Research

The objective of the CoE is to develop novel conceptual and empirical approaches to study the practices of bordering. The key lesson of relational approaches to border studies is that ‘boundedness’ should be seen primarily as a contextual-empirical rather than an ontological issue, and this lesson is critical when moving beyond the territorial-relational dualism that characterizes current theorization. Respectively, we argue that if territorial and relational geographies are co-constitutive, there is a need (1) to conceptualize how this coming-together occurs in actually existing socio-spatial practices of bordering and identity formation and (2) to raise empirical questions on how these processes unfold in specific contexts. We regard social context and practice as the key bases for theorizing spatialities, and whether we should view space either as absolute, relative and/or relational. Territories and the processes of bordering are contextual, historically contingent features that depend on the complex mix of central authority, territoriality and transnational processes. Similarly some forms of ‘border-crossings’ (tourism) are much more ‘frictionless’ than others (immigration, asylum seeking) but this does not mean that such frictionlessness is non-problematic in social terms. Thus, instead of taking territorial or relational views and related keywords (like flows or networks) as given normative conditions, this CoE will carefully study – in order to build new ground for generalizations – how these ‘geographies’ are realized in the current world. Through our analyses we are able to develop novel ways to account for the very conditions or bordering under which tensions related to transnationalization may emerge and escalate.

Re-conceptualizing borders is the primary theoretical focus of the CoE. One important contribution of our group has been the rejection of the view of borders as mere lines and of their location solely at the ‘edges’ of space. This reframing has helped to problematize territorial approaches and to advance alternate spatial imaginations. This innovative approach to borders suggests that the key issue is not the ‘lines’ or ‘edges’ themselves, nor the events and processes occurring in these contexts, but non-mobile and mobile social practices and discourses where borders – as processes, sets of socio-cultural practices, symbols, institutions (of governance), and networks – are produced, reproduced and transcended.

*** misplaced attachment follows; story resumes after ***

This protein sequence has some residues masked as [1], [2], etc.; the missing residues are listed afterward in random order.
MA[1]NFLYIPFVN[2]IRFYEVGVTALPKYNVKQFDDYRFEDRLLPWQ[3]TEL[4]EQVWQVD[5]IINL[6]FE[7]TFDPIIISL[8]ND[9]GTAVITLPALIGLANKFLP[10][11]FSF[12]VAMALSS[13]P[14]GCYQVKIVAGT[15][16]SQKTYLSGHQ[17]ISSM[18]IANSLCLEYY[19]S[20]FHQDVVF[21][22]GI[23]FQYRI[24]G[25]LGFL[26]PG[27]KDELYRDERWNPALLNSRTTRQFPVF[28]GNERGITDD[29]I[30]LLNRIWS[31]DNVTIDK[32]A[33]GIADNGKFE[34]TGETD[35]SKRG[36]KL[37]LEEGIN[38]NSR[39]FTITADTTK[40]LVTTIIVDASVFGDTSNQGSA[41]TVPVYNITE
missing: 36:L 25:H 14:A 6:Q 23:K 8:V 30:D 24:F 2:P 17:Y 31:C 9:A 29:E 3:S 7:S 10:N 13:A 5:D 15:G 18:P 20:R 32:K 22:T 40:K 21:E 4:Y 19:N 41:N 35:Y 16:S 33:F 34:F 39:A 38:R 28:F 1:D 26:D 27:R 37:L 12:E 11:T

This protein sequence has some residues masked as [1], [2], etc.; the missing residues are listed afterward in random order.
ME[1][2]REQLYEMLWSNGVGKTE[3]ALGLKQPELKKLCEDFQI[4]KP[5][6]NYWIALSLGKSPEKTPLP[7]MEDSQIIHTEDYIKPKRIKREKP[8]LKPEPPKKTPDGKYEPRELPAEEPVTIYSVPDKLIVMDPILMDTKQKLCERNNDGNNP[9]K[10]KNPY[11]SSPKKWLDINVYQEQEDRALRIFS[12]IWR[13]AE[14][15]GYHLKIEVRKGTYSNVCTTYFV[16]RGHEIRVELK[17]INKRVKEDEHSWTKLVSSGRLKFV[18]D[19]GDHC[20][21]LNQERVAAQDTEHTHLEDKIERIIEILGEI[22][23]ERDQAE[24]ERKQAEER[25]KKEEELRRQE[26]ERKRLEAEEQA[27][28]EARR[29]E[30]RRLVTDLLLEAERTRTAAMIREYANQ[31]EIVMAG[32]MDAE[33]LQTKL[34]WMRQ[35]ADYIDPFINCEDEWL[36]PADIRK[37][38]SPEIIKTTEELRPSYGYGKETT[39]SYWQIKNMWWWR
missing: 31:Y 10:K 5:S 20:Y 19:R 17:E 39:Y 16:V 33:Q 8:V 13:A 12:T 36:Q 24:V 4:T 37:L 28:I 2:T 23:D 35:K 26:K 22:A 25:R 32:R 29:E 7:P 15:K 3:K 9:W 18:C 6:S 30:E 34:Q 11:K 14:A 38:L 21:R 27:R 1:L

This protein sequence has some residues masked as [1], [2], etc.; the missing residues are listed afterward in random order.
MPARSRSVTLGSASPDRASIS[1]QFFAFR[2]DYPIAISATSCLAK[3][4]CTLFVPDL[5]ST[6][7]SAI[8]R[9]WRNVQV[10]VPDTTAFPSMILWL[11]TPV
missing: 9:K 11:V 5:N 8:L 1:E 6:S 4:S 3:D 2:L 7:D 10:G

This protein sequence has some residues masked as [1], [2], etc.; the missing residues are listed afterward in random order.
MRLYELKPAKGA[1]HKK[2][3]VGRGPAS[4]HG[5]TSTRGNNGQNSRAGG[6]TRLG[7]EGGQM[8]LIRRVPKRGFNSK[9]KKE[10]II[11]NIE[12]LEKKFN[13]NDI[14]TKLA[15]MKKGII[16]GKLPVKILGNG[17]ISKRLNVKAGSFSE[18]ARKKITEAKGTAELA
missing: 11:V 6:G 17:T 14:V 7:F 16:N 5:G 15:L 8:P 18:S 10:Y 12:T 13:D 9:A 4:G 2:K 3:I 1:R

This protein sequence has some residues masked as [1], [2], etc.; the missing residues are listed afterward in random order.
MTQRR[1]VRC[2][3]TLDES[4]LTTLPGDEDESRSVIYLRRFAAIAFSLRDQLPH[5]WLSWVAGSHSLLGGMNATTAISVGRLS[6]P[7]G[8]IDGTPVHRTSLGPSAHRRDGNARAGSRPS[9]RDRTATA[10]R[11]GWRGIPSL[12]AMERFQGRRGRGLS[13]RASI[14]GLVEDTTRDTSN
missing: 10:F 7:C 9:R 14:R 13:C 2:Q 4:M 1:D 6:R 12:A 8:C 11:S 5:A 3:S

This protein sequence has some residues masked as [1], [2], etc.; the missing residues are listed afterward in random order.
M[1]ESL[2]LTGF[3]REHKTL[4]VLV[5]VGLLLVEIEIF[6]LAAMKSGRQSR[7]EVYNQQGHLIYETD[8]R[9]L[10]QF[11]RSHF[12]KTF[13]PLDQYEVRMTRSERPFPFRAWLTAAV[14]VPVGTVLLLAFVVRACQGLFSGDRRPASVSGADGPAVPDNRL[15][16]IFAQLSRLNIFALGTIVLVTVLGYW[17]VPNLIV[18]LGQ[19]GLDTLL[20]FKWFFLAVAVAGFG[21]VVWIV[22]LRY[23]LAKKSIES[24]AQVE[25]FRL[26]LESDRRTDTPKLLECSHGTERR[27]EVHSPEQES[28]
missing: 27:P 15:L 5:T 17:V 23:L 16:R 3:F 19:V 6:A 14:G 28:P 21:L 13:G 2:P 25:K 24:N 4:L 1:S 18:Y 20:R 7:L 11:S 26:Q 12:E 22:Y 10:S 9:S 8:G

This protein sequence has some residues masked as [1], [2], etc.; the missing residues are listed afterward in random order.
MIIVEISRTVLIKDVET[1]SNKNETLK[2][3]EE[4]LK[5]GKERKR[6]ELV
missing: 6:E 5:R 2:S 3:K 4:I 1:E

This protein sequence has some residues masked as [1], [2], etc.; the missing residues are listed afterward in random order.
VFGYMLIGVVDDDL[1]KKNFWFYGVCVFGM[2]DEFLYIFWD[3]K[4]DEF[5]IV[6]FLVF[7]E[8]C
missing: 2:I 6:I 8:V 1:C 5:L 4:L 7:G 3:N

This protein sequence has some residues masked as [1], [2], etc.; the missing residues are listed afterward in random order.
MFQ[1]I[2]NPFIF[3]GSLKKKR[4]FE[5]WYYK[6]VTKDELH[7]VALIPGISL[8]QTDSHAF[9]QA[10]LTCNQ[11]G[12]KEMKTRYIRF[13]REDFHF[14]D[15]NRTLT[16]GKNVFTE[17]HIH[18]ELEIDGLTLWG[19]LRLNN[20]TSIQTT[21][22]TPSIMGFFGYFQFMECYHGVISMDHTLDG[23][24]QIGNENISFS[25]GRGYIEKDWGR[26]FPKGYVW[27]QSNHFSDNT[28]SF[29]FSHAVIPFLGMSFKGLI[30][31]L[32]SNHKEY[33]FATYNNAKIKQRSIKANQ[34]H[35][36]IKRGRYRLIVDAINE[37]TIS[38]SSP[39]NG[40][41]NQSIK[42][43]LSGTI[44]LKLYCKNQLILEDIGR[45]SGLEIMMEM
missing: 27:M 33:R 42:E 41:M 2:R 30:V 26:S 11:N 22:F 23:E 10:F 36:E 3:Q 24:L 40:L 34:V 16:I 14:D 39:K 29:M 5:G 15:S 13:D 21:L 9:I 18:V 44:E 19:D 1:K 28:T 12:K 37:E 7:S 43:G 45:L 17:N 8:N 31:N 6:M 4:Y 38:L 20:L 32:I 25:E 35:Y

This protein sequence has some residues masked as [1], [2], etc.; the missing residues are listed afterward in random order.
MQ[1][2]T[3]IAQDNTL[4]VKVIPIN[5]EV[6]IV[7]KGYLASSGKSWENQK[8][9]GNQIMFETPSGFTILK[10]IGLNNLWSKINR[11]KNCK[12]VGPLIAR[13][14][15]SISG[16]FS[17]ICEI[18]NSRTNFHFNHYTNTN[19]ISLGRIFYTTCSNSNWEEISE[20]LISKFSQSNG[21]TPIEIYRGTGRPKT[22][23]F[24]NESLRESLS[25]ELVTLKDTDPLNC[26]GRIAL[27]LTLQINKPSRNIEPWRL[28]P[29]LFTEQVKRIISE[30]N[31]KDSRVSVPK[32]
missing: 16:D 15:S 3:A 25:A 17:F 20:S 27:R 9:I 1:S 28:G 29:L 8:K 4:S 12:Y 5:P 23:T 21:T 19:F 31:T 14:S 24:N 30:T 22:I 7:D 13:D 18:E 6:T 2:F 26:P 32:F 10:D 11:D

Research themes

Research will be carried out through four interrelated themes that approach relational and territorial bordering from different angles.

Theme 1: Changing State Spaces

Team Leader: Prof. Sami Moisio
Team Members: Prof. Anssi Paasi, Prof. Jouni Häkli, Pia Bäcklund, Kaj Zimmerbauer, Juho Luukkonen, Heikki Sirviö, Satu Kivelä, Kristiina Vihmalo, Fredriika Jakola

The central goal of the changing state spaces research group is to foster dialogue between critical political geography, political economy and policy studies.

The CoE theme has two major objectives. The first is to produce novel insight into state transformation through an analysis of state’s changing scalar relations. As Graham (2010: 89) has proposed, “states are becoming internationally organized systems geared towards trying to separate people and circulations deemed risky or malign from those deemed risk-free or worthy of protection”. This ‘separation’ occurs both inside and outside of state territorial borders and results in a blurring between international and urban/local borders.

A study of the transformation of the state/region/city/local relations can therefore provide new ways to understand the bordering practices of the current world. The city/state relations have been fluctuating in front of the growing pressure to develop “competitive” and “globally oriented” city-regions. Even if growing “internationally oriented” city-regionalism and associated networking may represent growing strategic importance in state policies, we do not take the world of flows and networks as a given. Rather we are interested in analyzing the features of the “networked present” in actual processes of city-regionalism and seek to reveal political processes that are contextually embedded in such assumption.